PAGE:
We can now visualize the 2,700 query cells. They have been projected into a UMAP visualization defined by the reference, and each has received annotations at two levels of granularity (level 1, and level 2).

p1 = DimPlot(pbmc3k, reduction = "ref.umap", group.by = "predicted.celltype.l1", label = TRUE, label.size = 3, repel = TRUE) + NoLegend()
p2 = DimPlot(pbmc3k, reduction = "ref.umap", group.by = "predicted.celltype.l2", label = TRUE, label.size = 3 ,repel = TRUE) + NoLegend()
p1 + p2

The reference-mapped dataset helps us identify cell types that were previously blended in an unsupervised analysis of the query dataset. Just a few examples include plasmacytoid dendritic cells (pDC), hematopoietic stem and progenitor cells (HSPC), regulatory T cells (Treg), CD8 Naive T cells, cells, CD56+ NK cells, memory, and naive B cells, and plasmablasts.

Each prediction is assigned a score between 0 and 1.

FeaturePlot(pbmc3k, features = c("pDC", "CD16 Mono", "Treg"),  reduction = "ref.umap", cols = c("lightgrey", "darkred"), ncol = 3) & theme(plot.title = element_text(size = 10))

We can verify our predictions by exploring the expression of canonical marker genes. For example, CLEC4C and LIRA4 have been reported as markers of pDC identity, consistent with our predictions. Similarly, if we perform differential expression to identify markers of Tregs, we identify a set of canonical markers including RTKN2, CTLA4, FOXP3, and IL2RA.

Idents(pbmc3k) <- 'predicted.celltype.l2'
VlnPlot(pbmc3k, features = c("CLEC4C", "LILRA4"), sort = TRUE) + NoLegend()

treg_markers <- FindMarkers(pbmc3k, ident.1 = "Treg", only.pos = TRUE, logfc.threshold = 0.1)
print(head(treg_markers))
##                       p_val avg_log2FC pct.1 pct.2    p_val_adj
## FOXP3          8.428389e-41  0.2002914 0.152 0.002 1.059617e-36
## RP11-1399P15.1 1.702575e-21  0.4749271 0.273 0.021 2.140478e-17
## RTKN2          3.890305e-17  0.2339929 0.121 0.005 4.890892e-13
## TIGIT          3.773433e-16  0.5934260 0.424 0.065 4.743960e-12
## F5             4.035005e-16  0.2318413 0.121 0.005 5.072808e-12
## FRS2           2.983908e-15  0.1906088 0.152 0.009 3.751369e-11

Finally, we can visualize the imputed levels of surface protein, which were inferred based on the CITE-seq reference.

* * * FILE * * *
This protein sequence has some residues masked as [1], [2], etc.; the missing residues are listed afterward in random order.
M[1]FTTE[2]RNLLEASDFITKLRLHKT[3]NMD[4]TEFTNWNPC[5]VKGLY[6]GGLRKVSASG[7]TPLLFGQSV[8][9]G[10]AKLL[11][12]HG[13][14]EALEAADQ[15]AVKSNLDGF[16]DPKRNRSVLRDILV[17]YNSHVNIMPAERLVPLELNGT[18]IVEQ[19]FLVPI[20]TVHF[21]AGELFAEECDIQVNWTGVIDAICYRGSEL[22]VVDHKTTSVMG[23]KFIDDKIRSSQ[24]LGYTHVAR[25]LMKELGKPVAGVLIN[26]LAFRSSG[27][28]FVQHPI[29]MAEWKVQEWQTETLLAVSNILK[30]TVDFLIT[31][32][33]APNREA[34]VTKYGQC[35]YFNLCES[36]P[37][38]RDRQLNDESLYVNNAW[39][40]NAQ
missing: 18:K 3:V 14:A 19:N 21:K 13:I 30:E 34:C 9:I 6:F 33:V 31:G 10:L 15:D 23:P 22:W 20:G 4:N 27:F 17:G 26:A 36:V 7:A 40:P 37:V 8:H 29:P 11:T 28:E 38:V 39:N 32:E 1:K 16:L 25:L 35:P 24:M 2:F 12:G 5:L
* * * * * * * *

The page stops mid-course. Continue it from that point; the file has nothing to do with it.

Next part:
DefaultAssay(pbmc3k) <- 'predicted_ADT'
# see a list of proteins: rownames(pbmc3k)
FeaturePlot(pbmc3k, features = c("CD3-1", "CD45RA", "IgD"), reduction = "ref.umap", cols = c("lightgrey", "darkgreen"), ncol = 3)

Computing a new UMAP visualiztion

In the previous examples, we visualize the query cells after mapping to the reference-derived UMAP. Keeping a consistent visualization can assist with the interpretation of new datasets. However, if there are cell states that are present in the query dataset that are not represented in the reference, they will project to the most similar cell in the reference. This is the expected behavior and functionality as established by the UMAP package, but can potentially mask the presence of new cell types in the query which may be of interest.

In our manuscript, we map a query dataset containing developing and differentiated neutrophils, which are not included in our reference. We find that computing a new UMAP (‘de novo visualization’) after merging the reference and query can help to identify these populations, as demonstrated in Supplementary Figure 8. In the ‘de novo’ visualization, unique cell states in the query remain separated. In this example, the 2,700 PBMC does not contain unique cell states, but we demonstrate how to compute this visualization below.

We emphasize that if users are attempting to map datasets where the underlying samples are not PBMC, or contain cell types that are not present in the reference, computing a ‘de novo’ visualization is an important step in interpreting their dataset.

#merge reference and query
reference$id <- 'reference'
pbmc3k$id <- 'query'
refquery <- merge(reference, pbmc3k)
refquery[["spca"]] <- merge(reference[["spca"]], pbmc3k[["ref.spca"]])
refquery <- RunUMAP(refquery, reduction = 'spca', dims = 1:50)
DimPlot(refquery, group.by = 'id', shuffle = TRUE)

Example 2: Mapping human bone marrow cells

A Multimodal BMNC Reference Dataset